And just for giggles what happens when we get to this line of international waters, does the navy just sit out there indefinitely waiting for the boat to decide to sail back to indonesia? And at what point does the fishing boat simply drill a hole in it’s floor?

  • 13
    Jimmy
    Posted Friday, 19 October 2012 at 3:13 pm | Permalink

    Geewizz - “Of course if any deal is to be reached with Indonesia it shall be done in a secret arrangement like what Howard had with Indonesia when it successfully sent back 7 boats. Not soapbox diplomacy like what Gillard wants. Abbott did the right thing by keeping his mouth shut, what was discussed in private conversations are private matters.” So if Abbott does a backroom deal it is good but if Gillard odes one to get on the UNSC it is bad? And it is a bit hard to disclose what was said in private if it was not said at all, see the indonesian foreign ministers comments.

  • 14
    Jimmy
    Posted Friday, 19 October 2012 at 3:46 pm | Permalink

    Geewizz - Just so you are in no doubt about your ignorance I got this from the Liberal website -
    “POLICY
    1. TURN BACK BOATS
    Where circumstances permit and vessels can be safely secured, the Coalition will return boats and/or their passengers to their point of departure or an alternative third country destination.
    The Coalition will work to implement this policy through secure interception of vessels, whether in international waters, our contiguous zone or in Australian waters, consistent with the Migration Act, and by restoring relationships with regional neighbours to enable return of vessels and their passengers in a manner consistent with our international obligations.”

    SO not only is there policy to take the boats “back to Jakarta” but to get the Indonesians permission to do so. Dolt.

  • 15
    gloria bennett
    Posted Friday, 19 October 2012 at 4:25 pm | Permalink

    i posted this comment on the age website, but in typicall y the corrupt media wont allow the truth to come out. it’s disappointing and not remotel y surprising that the government controlled media wants people to be ignorant about the truth of US/saudi instigated war games.

    it’s amazing how many of these commenters have such a l imited understanding of the situation in syria. the situation, as it is, is caused by saudi’s and qatar arming jihadists to help implement a salafist state across the middle east. the us was initiall y complicit in this, in suppl ying training at least, if not weapons. this is of course having some obvious blowbacks (l ybia) as their l ittle war games always do (afghanistan: you’d think they’d learn), and is why the UN is now distancing itself from the conflict. of course, you people don’t know that the west regularl y arms and trains jihadists to do their dirty work, and australia is right up their with supporting this. of course this comment wont pass moderation as the state controlled media apparatus wont allow a dissenting voice,

  • 16
    CML
    Posted Friday, 19 October 2012 at 4:57 pm | Permalink

    The treatment of Rudd in the media (including Crikey) is roughly equivalent to the reporting/opinion on PM Gillard’s “speech”. None of you lot, including Bernard, get it!! Agree with Hugh (Charlie) McColl - Rudd always has something interesting to say, and he is still the most preferred PM in the country. Why shouldn’t the general public hear what Rudd has to say without this ridiculous nonsense of “leadership challenge”? After all, he is a previous PM, despite being a backbencher at the moment. We don’t get all this carry-on every time Hawke, Keating or Howard is interviewed by the media. I find the attitude of journalists tiresome, to say the least.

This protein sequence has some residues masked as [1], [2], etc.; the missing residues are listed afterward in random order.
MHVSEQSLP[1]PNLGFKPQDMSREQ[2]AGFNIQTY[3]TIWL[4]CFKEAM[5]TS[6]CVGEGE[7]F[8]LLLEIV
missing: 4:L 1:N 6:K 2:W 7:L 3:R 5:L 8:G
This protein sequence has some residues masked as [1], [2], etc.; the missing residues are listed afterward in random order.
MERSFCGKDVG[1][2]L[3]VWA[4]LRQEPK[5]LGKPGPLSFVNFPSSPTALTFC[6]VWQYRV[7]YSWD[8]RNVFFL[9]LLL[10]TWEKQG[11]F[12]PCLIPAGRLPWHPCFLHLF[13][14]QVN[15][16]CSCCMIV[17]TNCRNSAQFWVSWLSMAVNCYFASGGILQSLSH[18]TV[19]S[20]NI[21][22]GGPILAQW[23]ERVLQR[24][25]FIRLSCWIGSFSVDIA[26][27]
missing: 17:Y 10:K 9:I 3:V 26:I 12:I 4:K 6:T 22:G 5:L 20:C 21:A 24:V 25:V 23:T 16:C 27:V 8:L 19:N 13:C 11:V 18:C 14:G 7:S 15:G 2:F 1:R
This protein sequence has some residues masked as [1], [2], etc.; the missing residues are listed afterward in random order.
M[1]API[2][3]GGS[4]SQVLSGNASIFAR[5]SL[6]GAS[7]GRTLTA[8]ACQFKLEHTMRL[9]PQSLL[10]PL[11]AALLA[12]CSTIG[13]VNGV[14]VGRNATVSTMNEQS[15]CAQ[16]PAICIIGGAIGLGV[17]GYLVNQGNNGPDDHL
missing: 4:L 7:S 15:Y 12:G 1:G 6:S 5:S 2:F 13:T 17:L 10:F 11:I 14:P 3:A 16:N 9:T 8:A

And Rudd has every right to comment on the UNSC seat win. He initiated it, did most of the work for it and is acknowledged around the world as a foreign affairs expert. I truly resent Bob Carr’s attitude of taking all the credit on this one. He has only been Foreign Minister for 5 monutes!

  • 17
    drmick
    Posted Friday, 19 October 2012 at 5:24 pm | Permalink

    Hullo Wiz, Pat and all the other d#ckheasds. I see the “special” bus for TROLLS has pulled in again. Must be great to get to park in the handicap parking space? Looks like they have been with uncle jethro joyce by the level of their comments. This time though BK is just as bad.
    I still reckon you are no better than Jones and ab bot and all the rest of the haters. FFS give her credit where it is due.

  • 18
    GeeWizz
    Posted Friday, 19 October 2012 at 6:37 pm | Permalink

    Jimmy the question is what Dillard and Labor did to convince other countries to vote for Australia.

    We have heard about U.N shinanigans before, including the paying for thousand dollar restaurant meals, expensive bottles of wine and even HSU approved “entertainment”(aka. Hookers).

    Labor needs to tell us what they have been spending Aussie tax dollars on.

  • 19
    drmick
    Posted Friday, 19 October 2012 at 6:48 pm | Permalink

    If you have nothing constructive to add to this discussion. Get back on the bus, take you medication and get back under your rock with the rest of the parasites.

  • 20
    AR
    Posted Friday, 19 October 2012 at 9:20 pm | Permalink

    Abbott demonstrated it in his Battlelines book, in which his views on the importance of the “Anglosphere” read like an undergraduate parody of Greg Sheridan”.. err.umm.. how could one possibly parody Greg the Great Pontificator? As was said of el Duce, it is impossible to satirize a buffoon, the job is already done & dusted.
    So with the Oz’s empty vessel, unerringly and consistently, wrong every time his fingers dance their hellish roundelay upon the keyboard.

  • 21
    GeeWizz
    Posted Friday, 19 October 2012 at 11:05 pm | Permalink